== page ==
“Just stand by the finish line. Keep the runners in the order when they come in. Sometimes they collapse, so be ready,” Joleen explained.
“Okay. Here comes the first runner. I’ll be ready for him,” I said.
It was mid-morning on a Saturday, and I offered to help at a cross-country running meet sponsored by Jemez Valley Schools. Two other gentlemen offered to assist at the finish line. We would funnel the runners to a table where their numbers would be taken to assist in calculating the team scores. Running cross country is an individual and team sport.
A dozen or so runners had finished when I turned to one of the other volunteers, “I’ve learned not to pat them on the back. My hand is covered in sweat.”
He laughed, “yeah. Just give them an air pat.”
Over 80% of the students at Jemez Valley are members of a Native American tribe—mostly Jemez and Zia Pueblo. The runner has a special place in Native culture and history. I speculate and share on some of the importance of running for Native Americans and for me as a once-runner, coach and teacher. It is a little hodge-podge of thoughts and connections
The Pueblo Revolt of 1680 was sparked by runners going to each of the Pueblo with plans of the attack and knotted strings to count the days until the Pueblos would combine forces to overthrow the Spanish Colonization. This battle between the Pueblo peoples and the invading Spanish is the only documented case of an overthrow of a colonial force in the Americas. The Spanish would not return for 12 years and were very agreeable upon their return.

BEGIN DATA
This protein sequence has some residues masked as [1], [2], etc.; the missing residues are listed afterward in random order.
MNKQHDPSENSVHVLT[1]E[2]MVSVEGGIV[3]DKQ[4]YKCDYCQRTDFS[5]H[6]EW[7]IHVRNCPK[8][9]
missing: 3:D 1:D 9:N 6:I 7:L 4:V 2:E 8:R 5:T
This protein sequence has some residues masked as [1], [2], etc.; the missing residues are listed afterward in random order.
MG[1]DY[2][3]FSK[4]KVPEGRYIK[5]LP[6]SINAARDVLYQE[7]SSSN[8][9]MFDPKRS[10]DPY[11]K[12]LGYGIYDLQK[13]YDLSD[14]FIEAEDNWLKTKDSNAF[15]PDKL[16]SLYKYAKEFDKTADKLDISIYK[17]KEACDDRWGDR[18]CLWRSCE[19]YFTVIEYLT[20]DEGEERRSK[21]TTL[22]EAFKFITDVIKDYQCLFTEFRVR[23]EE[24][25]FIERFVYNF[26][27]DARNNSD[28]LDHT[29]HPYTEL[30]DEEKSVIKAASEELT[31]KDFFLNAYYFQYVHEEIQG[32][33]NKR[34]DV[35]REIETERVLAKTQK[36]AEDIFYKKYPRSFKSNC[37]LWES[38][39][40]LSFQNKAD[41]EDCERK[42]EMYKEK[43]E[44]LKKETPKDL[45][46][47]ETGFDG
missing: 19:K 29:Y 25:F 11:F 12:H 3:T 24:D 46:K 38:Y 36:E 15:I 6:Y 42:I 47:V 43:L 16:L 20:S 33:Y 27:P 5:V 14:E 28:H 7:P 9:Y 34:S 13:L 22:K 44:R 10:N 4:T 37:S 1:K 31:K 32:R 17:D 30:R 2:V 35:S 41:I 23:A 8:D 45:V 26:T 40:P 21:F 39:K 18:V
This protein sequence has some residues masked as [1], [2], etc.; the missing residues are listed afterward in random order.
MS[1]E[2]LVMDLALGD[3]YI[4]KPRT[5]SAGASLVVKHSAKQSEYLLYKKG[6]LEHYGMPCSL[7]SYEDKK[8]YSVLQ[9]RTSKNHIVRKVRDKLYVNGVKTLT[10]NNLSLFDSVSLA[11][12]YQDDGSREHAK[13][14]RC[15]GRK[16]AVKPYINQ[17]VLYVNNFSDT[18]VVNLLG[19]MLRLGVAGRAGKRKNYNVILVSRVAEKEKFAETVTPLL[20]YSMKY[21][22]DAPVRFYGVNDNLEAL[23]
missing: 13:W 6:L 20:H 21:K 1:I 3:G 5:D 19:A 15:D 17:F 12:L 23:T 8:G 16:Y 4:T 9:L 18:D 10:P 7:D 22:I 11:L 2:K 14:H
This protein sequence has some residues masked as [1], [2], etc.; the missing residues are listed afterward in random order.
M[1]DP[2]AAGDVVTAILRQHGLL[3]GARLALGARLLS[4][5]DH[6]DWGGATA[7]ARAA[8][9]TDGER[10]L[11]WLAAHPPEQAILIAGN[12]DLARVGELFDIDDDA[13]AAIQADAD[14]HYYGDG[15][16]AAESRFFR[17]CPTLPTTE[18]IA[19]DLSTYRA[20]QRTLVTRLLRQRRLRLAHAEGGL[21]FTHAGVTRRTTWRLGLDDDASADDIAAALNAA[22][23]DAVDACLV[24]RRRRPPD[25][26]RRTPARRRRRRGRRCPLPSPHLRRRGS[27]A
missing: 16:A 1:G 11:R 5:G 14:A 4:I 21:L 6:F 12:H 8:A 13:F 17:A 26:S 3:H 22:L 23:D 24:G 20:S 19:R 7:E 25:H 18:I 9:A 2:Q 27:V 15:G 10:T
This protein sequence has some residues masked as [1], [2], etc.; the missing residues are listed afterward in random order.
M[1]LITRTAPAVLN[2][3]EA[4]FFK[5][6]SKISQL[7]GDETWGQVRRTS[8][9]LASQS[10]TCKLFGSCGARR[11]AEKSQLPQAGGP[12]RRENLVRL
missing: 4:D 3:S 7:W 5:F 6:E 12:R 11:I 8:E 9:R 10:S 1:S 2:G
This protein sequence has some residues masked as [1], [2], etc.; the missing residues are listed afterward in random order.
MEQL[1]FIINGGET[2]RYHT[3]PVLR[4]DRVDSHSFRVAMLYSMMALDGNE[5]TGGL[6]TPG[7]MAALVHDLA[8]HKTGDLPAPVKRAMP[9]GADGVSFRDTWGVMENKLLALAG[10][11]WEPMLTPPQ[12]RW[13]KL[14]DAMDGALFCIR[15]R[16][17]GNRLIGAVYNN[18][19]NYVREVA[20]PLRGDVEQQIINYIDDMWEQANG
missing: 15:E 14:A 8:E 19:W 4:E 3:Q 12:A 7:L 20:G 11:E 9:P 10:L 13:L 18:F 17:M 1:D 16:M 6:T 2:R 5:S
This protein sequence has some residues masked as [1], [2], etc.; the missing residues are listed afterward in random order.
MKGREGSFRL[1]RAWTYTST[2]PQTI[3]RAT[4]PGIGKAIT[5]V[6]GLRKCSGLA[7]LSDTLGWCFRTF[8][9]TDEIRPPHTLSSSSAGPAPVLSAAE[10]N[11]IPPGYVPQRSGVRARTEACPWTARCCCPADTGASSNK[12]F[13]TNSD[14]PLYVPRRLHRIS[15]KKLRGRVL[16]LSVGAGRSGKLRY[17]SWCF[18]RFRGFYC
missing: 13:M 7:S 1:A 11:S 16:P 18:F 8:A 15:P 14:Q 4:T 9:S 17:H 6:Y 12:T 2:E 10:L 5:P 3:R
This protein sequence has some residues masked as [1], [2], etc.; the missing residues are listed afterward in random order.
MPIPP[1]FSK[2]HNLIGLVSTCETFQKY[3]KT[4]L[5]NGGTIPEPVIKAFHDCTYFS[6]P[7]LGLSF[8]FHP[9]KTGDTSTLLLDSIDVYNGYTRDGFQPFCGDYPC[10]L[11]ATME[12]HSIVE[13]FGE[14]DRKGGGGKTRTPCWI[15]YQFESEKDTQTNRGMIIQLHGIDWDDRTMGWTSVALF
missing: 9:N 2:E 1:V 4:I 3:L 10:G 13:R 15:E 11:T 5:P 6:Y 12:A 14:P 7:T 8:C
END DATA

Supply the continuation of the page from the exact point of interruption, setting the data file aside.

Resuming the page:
The new Head of the Department of the Interior, Deb Haaland, is a member of the Laguna Pueblo tribe and a marathoner herself. She knows the importance of running. She also has filled a great void in American politics for Native Americans. I’d love to hear her understanding of running among native people.
I have coached High School, Junior High, and Elementary cross-country teams. Most of my runners were Native American. As my coach from college taught me, I always worked on distance with runners first and then on the speed of running. I enjoyed much of my coaching and running years. I was always towards the end of the pack as a runner but found all runners given some degree of respect by spectators whether first or last in a race.
I once helped my brother who attempted an ultra-marathon. While he didn’t finish, he completed 50 miles, and, honestly, that was a real accomplishment. It was during this ultra-marathon I was able to witness the powerful running of several pirate (unofficial participation) Tarahumara runners from the Copper Canyon of Mexico. Steady and simply clad, these men were well ahead of the pack and ran in sandals with treads made from old tires. They were steady, solid, and simply did not tire.
I’ve often wondered about the straight roads going for hundreds of miles out of Chaco Canyon. The ruins of Chaco reflect a thriving widespread empire between the mid-9th and early 13th Centuries. Could these have been the paths of runners? Were they messengers much like the phenomenon documented for communication that orchestrated the Pueblo Revolt?
Paths are records archaeologists can ponder the purpose of. Running as a means of personal transportation and message relaying are well documented in historic records. Considering all, one can easily picture the runners and the paths as the links at the greatest speed of the time relaying ideas, words, goods, and self to those far away from home; certainly in the minds of those utilizing such means the “internet” of their time.
So, the skills of runners in a cross-country meet partake in a sport which may reach far back in time and space. Running whether fast or slow has always served a purpose and I am certain always will.